Insurers who engage in post claim undewriting eliminate the cost associated with thorough investigations, which in the context of health insurance can be costly and time consuming (requesting, paying for and reviewing medical records, acquiring medical examinations). Instead the insurer only reviews a relatively brief insurance application which asks some questions about health history and makes the decision to insure only based upon the information provided in the application without reviewing any actual medical records. Given that the average consumer cannot recall or is unaware of all of his or her medical conditions or pertinent test results, reliance exclusively on an applicant’s ability to accurately recite his or her complete medical history and condition is unreasonable. Insurers engaging in post claim underwriting issue policies in reliance only on the information included in the application and begin collecting monthly premiums. Then when a claim is submitted, the insurer, for the first time, collects medical records (conducts underwriting) to determine if there is a discrepancy between the information disclosed on the application and the true facts pertaining to one’s health history or medical conditions (misrepresentations). The insurer then canels the policy back to its effective date on account of a material misrepresentation or omission that if properly disclosed on the application would have resulted on no coverage being issued. The decision to rescind coverage is made based upon information that the insurance company had access to and should have reviewed at the time of the application (most applications for health insurance require the applicant to execute a medical records release and to identify his or her physicians).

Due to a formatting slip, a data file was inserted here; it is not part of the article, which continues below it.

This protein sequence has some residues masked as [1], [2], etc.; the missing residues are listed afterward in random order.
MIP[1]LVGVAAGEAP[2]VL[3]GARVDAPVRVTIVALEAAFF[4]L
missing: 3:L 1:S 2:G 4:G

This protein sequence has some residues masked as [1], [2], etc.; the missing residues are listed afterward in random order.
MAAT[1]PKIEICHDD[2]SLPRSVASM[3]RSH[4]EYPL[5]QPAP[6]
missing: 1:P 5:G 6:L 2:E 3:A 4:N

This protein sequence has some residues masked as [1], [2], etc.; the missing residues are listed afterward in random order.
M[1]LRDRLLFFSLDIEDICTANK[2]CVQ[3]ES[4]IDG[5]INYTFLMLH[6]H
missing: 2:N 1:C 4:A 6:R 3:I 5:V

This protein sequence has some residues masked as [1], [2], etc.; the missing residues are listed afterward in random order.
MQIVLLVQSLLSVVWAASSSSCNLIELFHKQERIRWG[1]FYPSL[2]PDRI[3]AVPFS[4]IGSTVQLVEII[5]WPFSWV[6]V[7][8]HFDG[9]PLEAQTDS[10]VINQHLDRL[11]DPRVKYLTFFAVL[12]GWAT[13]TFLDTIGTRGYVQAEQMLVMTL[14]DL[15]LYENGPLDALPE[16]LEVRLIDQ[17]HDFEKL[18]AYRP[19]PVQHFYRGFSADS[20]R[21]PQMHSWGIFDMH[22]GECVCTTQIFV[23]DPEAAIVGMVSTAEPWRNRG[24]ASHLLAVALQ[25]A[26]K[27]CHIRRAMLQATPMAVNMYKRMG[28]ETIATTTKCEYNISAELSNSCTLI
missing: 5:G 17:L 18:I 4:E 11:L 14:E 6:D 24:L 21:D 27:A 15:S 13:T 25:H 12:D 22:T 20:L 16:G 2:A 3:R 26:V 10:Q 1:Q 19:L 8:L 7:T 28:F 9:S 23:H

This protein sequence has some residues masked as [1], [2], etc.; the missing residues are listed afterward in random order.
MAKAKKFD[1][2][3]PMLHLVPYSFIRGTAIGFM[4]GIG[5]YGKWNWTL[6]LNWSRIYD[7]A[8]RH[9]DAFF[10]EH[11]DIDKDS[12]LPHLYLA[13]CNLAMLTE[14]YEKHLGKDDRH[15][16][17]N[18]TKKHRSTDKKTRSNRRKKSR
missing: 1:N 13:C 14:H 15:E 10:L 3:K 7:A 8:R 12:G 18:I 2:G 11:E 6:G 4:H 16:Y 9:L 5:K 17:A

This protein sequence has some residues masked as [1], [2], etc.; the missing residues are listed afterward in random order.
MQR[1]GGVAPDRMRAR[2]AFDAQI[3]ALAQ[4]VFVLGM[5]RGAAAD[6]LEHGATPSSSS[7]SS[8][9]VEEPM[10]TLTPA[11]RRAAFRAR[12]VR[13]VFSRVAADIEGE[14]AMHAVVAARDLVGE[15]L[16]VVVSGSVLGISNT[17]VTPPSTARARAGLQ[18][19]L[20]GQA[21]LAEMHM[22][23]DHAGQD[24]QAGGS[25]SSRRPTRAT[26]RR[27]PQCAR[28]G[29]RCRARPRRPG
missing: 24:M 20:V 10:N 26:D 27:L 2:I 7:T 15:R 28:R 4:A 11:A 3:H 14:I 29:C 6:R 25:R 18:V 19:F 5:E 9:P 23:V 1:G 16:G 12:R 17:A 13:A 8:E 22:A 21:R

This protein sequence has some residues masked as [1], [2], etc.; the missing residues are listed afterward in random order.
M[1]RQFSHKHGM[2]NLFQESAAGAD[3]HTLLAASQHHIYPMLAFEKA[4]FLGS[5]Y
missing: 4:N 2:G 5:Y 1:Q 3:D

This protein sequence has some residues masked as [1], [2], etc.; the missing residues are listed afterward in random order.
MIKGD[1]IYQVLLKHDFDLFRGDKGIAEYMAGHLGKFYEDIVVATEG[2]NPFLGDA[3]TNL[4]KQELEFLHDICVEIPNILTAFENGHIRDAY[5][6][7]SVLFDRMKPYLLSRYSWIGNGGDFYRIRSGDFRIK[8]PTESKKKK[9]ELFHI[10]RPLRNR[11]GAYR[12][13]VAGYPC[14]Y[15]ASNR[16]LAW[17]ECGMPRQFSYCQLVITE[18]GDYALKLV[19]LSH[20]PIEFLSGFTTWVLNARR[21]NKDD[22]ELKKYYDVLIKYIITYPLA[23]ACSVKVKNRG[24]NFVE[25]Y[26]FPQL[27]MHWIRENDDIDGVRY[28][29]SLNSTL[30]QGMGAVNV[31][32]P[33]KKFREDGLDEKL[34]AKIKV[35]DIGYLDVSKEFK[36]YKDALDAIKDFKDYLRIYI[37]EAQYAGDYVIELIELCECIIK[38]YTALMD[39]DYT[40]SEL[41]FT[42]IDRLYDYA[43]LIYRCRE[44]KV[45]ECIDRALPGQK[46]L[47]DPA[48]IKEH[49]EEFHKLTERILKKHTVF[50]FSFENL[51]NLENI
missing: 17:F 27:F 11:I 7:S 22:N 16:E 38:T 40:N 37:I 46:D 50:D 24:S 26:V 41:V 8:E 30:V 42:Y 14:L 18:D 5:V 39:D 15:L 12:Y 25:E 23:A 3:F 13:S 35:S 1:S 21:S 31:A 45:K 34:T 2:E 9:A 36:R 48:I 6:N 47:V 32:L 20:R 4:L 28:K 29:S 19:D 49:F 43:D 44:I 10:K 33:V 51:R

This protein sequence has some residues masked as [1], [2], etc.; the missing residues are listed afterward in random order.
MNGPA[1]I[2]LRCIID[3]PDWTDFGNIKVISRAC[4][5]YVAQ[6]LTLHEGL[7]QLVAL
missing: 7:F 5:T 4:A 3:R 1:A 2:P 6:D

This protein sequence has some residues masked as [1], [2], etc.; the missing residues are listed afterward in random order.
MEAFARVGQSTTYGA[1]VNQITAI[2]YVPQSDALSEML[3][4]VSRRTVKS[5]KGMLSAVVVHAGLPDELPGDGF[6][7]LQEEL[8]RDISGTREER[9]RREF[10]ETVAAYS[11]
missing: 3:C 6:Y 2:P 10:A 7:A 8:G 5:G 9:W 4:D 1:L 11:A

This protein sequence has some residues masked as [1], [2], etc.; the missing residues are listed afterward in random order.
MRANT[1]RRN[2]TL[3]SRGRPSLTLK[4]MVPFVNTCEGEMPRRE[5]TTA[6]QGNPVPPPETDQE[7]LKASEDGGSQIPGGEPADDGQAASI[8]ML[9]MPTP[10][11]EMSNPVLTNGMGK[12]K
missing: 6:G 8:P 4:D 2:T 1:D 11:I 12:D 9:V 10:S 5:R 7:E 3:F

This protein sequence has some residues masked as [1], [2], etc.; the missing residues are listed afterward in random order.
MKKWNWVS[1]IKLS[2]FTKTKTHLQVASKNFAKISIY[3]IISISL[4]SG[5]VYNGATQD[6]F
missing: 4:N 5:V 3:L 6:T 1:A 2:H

This practice can have catastrophic consequences for insureds. First, for people who are switching insurance carriers, had the company informed the applicants it was not going to offer coverage based on information gathered during the undewriting process, the applicants could maintain their coverage in place and not cancel it in reliance on issuance of the new policy. Also, the applicant may have been able to secure coverage elsewhere if informed during the application proces that he or she would not be accepted, instead of later being forced to try to seek coverage after his or her health status has changed significantly and coverage much more difficult, if not impossible, to find.
The insurer decides when to conduct underwriting, not the applicants. Indeed, most applicants appropriately believe that once a policy is issued, and after having signed a medical recoreds release, that the insurance company performed a reasonable investigation and reviewed records. Insureds are shocked to learn that the carrier never reviewed any medical records until after a claim was submitted. The post claim underwriting practice is an opportunistic one that can have devistating consequences for consumers.
Insurance companies are obligated to conduct thorough investigations of pertinent background facts related to the risk being considered. Insurers are in the business of assessing risk. That assessment should be perfmored before coverage is issued. That assessment should be based on objective medical information contained in medical records, not on information solicited from an insurance agent pursuant to an often times confusing application, and from an applicant’s memory. Accordingly, insurance companies should be precluded from denying claims and canceling coverage when they elect not to conduct a thorough evaluation of the risk prior to issuing coverage.
If you believe you have had claims denied or your insurance coverage canceled/rescinded on the basis of a misrepresentation or omission on your application for insurance, you may be a victim of post claim underwriting and you should contact an attorney.